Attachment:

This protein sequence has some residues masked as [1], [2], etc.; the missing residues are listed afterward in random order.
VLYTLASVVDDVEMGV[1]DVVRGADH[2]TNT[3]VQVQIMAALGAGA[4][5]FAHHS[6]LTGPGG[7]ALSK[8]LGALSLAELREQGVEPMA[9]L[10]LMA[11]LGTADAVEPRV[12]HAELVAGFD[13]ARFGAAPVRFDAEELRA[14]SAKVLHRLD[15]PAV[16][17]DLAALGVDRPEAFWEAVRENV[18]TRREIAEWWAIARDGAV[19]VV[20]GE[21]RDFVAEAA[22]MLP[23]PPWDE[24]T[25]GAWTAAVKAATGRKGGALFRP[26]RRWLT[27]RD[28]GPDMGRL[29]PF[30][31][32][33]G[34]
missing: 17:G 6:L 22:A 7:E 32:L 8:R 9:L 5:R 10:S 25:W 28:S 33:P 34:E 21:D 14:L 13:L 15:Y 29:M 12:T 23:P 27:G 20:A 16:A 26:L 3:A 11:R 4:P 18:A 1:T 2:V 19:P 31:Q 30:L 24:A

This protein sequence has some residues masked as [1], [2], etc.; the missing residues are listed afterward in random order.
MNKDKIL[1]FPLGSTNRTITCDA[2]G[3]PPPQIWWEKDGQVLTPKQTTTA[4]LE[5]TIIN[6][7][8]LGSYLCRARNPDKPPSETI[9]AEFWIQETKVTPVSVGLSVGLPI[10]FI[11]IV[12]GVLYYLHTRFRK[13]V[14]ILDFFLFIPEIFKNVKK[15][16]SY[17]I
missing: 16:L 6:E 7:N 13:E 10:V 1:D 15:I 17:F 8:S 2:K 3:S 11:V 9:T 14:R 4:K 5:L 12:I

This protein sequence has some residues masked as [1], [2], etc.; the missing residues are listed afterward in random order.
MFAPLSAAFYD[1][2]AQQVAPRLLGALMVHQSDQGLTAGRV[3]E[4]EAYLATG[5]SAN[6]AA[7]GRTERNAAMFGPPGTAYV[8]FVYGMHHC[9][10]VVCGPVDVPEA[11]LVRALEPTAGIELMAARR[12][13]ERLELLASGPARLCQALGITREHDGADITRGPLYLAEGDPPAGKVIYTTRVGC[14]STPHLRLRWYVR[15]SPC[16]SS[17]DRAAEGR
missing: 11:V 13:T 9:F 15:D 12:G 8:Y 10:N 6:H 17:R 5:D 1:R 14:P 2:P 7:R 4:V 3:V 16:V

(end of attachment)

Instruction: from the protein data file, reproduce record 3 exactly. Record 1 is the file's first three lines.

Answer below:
This protein sequence has some residues masked as [1], [2], etc.; the missing residues are listed afterward in random order.
MFAPLSAAFYD[1][2]AQQVAPRLLGALMVHQSDQGLTAGRV[3]E[4]EAYLATG[5]SAN[6]AA[7]GRTERNAAMFGPPGTAYV[8]FVYGMHHC[9][10]VVCGPVDVPEA[11]LVRALEPTAGIELMAARR[12][13]ERLELLASGPARLCQALGITREHDGADITRGPLYLAEGDPPAGKVIYTTRVGC[14]STPHLRLRWYVR[15]SPC[16]SS[17]DRAAEGR
missing: 11:V 13:T 9:F 15:D 12:G 8:Y 10:N 6:H 17:R 5:D 1:R 14:P 2:P 7:R 4:V 3:V 16:V